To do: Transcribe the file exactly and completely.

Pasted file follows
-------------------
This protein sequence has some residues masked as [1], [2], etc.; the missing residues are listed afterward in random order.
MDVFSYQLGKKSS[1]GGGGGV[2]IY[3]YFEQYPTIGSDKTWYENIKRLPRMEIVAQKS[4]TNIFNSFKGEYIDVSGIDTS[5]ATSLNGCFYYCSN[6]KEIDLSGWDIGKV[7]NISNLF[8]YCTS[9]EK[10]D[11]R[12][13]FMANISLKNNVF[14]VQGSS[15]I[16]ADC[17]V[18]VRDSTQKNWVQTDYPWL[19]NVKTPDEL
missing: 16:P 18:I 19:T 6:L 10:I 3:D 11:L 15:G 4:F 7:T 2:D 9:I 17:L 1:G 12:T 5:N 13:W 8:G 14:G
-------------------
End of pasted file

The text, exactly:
This protein sequence has some residues masked as [1], [2], etc.; the missing residues are listed afterward in random order.
MDVFSYQLGKKSS[1]GGGGGV[2]IY[3]YFEQYPTIGSDKTWYENIKRLPRMEIVAQKS[4]TNIFNSFKGEYIDVSGIDTS[5]ATSLNGCFYYCSN[6]KEIDLSGWDIGKV[7]NISNLF[8]YCTS[9]EK[10]D[11]R[12][13]FMANISLKNNVF[14]VQGSS[15]I[16]ADC[17]V[18]VRDSTQKNWVQTDYPWL[19]NVKTPDEL
missing: 16:P 18:I 19:T 6:L 10:I 3:D 11:L 15:G 4:F 7:T 2:D 9:I 17:L 1:G 12:T 5:N 13:W 8:G 14:G